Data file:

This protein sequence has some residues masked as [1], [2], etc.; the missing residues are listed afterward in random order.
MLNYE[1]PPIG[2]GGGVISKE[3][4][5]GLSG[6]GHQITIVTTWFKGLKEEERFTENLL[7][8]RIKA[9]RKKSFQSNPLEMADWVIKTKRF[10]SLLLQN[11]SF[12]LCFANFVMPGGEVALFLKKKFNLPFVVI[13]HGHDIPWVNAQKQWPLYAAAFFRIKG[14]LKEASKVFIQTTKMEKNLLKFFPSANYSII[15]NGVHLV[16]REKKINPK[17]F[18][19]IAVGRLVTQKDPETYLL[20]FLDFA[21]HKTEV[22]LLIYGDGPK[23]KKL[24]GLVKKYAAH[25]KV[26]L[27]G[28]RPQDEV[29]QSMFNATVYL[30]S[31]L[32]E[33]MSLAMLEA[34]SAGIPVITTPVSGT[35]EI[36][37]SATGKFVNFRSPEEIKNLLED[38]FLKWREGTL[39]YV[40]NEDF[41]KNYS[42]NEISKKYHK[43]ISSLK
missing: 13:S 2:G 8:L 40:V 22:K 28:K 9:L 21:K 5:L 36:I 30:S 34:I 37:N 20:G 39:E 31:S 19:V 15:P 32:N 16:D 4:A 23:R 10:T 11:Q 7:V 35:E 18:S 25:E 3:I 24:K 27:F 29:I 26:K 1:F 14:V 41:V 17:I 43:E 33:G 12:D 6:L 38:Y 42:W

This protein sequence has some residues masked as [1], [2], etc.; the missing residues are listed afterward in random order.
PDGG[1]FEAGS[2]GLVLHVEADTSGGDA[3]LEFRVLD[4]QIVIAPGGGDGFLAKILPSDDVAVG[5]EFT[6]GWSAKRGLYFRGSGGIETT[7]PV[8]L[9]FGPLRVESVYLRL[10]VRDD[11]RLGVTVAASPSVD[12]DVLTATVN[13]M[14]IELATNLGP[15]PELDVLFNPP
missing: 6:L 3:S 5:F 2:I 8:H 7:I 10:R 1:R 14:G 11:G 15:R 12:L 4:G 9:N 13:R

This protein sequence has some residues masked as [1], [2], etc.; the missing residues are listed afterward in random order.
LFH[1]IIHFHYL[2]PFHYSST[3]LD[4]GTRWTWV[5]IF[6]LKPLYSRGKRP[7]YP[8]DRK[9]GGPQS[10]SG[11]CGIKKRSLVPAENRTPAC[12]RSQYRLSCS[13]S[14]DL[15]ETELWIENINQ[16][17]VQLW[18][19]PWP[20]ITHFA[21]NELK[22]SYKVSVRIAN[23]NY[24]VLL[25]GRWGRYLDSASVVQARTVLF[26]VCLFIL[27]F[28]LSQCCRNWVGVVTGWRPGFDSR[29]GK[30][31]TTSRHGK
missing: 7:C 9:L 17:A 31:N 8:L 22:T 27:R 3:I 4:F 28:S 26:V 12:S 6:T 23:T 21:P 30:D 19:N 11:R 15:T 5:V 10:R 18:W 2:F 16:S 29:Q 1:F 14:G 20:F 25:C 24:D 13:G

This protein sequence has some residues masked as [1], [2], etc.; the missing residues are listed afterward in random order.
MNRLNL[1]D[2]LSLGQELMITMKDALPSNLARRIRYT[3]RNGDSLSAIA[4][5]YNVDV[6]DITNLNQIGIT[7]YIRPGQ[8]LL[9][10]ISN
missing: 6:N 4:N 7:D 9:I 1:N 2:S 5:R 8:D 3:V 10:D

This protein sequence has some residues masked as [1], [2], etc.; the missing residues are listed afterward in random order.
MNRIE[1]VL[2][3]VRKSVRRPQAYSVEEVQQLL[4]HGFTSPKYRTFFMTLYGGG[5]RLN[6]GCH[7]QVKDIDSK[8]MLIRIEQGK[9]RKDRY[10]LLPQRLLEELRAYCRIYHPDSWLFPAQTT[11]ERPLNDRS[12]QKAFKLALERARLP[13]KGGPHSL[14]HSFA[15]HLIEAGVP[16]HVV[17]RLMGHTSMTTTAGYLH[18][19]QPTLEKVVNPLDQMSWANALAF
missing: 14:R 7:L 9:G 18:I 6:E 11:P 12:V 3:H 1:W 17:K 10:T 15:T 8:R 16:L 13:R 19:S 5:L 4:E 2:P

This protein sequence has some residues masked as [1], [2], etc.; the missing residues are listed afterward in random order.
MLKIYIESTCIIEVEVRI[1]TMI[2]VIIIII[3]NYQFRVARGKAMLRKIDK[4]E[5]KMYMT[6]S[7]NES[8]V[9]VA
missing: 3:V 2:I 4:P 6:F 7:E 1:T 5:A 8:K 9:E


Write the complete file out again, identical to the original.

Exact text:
This protein sequence has some residues masked as [1], [2], etc.; the missing residues are listed afterward in random order.
MLNYE[1]PPIG[2]GGGVISKE[3][4][5]GLSG[6]GHQITIVTTWFKGLKEEERFTENLL[7][8]RIKA[9]RKKSFQSNPLEMADWVIKTKRF[10]SLLLQN[11]SF[12]LCFANFVMPGGEVALFLKKKFNLPFVVI[13]HGHDIPWVNAQKQWPLYAAAFFRIKG[14]LKEASKVFIQTTKMEKNLLKFFPSANYSII[15]NGVHLV[16]REKKINPK[17]F[18][19]IAVGRLVTQKDPETYLL[20]FLDFA[21]HKTEV[22]LLIYGDGPK[23]KKL[24]GLVKKYAAH[25]KV[26]L[27]G[28]RPQDEV[29]QSMFNATVYL[30]S[31]L[32]E[33]MSLAMLEA[34]SAGIPVITTPVSGT[35]EI[36][37]SATGKFVNFRSPEEIKNLLED[38]FLKWREGTL[39]YV[40]NEDF[41]KNYS[42]NEISKKYHK[43]ISSLK
missing: 13:S 2:G 8:L 40:V 22:K 28:K 9:L 21:K 5:L 36:I 30:S 34:I 37:N 20:G 39:E 31:S 19:V 15:P 32:N 16:D 4:A 23:R 10:T 11:Q 7:V 35:E 18:S 25:E 3:I 24:K 27:F 29:I 26:K 1:F 14:V 41:V 17:I 43:E 33:G 12:D 6:L 38:Y 42:W

This protein sequence has some residues masked as [1], [2], etc.; the missing residues are listed afterward in random order.
PDGG[1]FEAGS[2]GLVLHVEADTSGGDA[3]LEFRVLD[4]QIVIAPGGGDGFLAKILPSDDVAVG[5]EFT[6]GWSAKRGLYFRGSGGIETT[7]PV[8]L[9]FGPLRVESVYLRL[10]VRDD[11]RLGVTVAASPSVD[12]DVLTATVN[13]M[14]IELATNLGP[15]PELDVLFNPP
missing: 6:L 3:S 5:F 2:I 8:H 7:I 10:R 1:R 14:G 11:G 15:R 12:L 4:G 9:N 13:R

This protein sequence has some residues masked as [1], [2], etc.; the missing residues are listed afterward in random order.
LFH[1]IIHFHYL[2]PFHYSST[3]LD[4]GTRWTWV[5]IF[6]LKPLYSRGKRP[7]YP[8]DRK[9]GGPQS[10]SG[11]CGIKKRSLVPAENRTPAC[12]RSQYRLSCS[13]S[14]DL[15]ETELWIENINQ[16][17]VQLW[18][19]PWP[20]ITHFA[21]NELK[22]SYKVSVRIAN[23]NY[24]VLL[25]GRWGRYLDSASVVQARTVLF[26]VCLFIL[27]F[28]LSQCCRNWVGVVTGWRPGFDSR[29]GK[30][31]TTSRHGK
missing: 7:C 9:L 17:A 31:N 8:L 22:T 27:R 3:I 4:F 28:S 26:V 12:S 6:T 23:T 21:P 30:D 19:N 11:R 15:T 5:V 10:R 18:W 2:F 16:S 29:Q 1:F 14:G 20:F 25:C 24:D 13:G

This protein sequence has some residues masked as [1], [2], etc.; the missing residues are listed afterward in random order.
MNRLNL[1]D[2]LSLGQELMITMKDALPSNLARRIRYT[3]RNGDSLSAIA[4][5]YNVDV[6]DITNLNQIGIT[7]YIRPGQ[8]LL[9][10]ISN
missing: 6:N 4:N 7:D 9:I 1:N 2:S 5:R 8:D 3:V 10:D

This protein sequence has some residues masked as [1], [2], etc.; the missing residues are listed afterward in random order.
MNRIE[1]VL[2][3]VRKSVRRPQAYSVEEVQQLL[4]HGFTSPKYRTFFMTLYGGG[5]RLN[6]GCH[7]QVKDIDSK[8]MLIRIEQGK[9]RKDRY[10]LLPQRLLEELRAYCRIYHPDSWLFPAQTT[11]ERPLNDRS[12]QKAFKLALERARLP[13]KGGPHSL[14]HSFA[15]HLIEAGVP[16]HVV[17]RLMGHTSMTTTAGYLH[18][19]QPTLEKVVNPLDQMSWANALAF
missing: 14:R 7:L 9:G 18:I 6:E 11:P 12:V 3:H 1:W 17:K 10:T 15:T 8:R 16:L 13:R 19:S 5:L 4:E 2:P

This protein sequence has some residues masked as [1], [2], etc.; the missing residues are listed afterward in random order.
MLKIYIESTCIIEVEVRI[1]TMI[2]VIIIII[3]NYQFRVARGKAMLRKIDK[4]E[5]KMYMT[6]S[7]NES[8]V[9]VA
missing: 3:V 2:I 4:P 6:F 7:E 1:T 5:A 8:K 9:E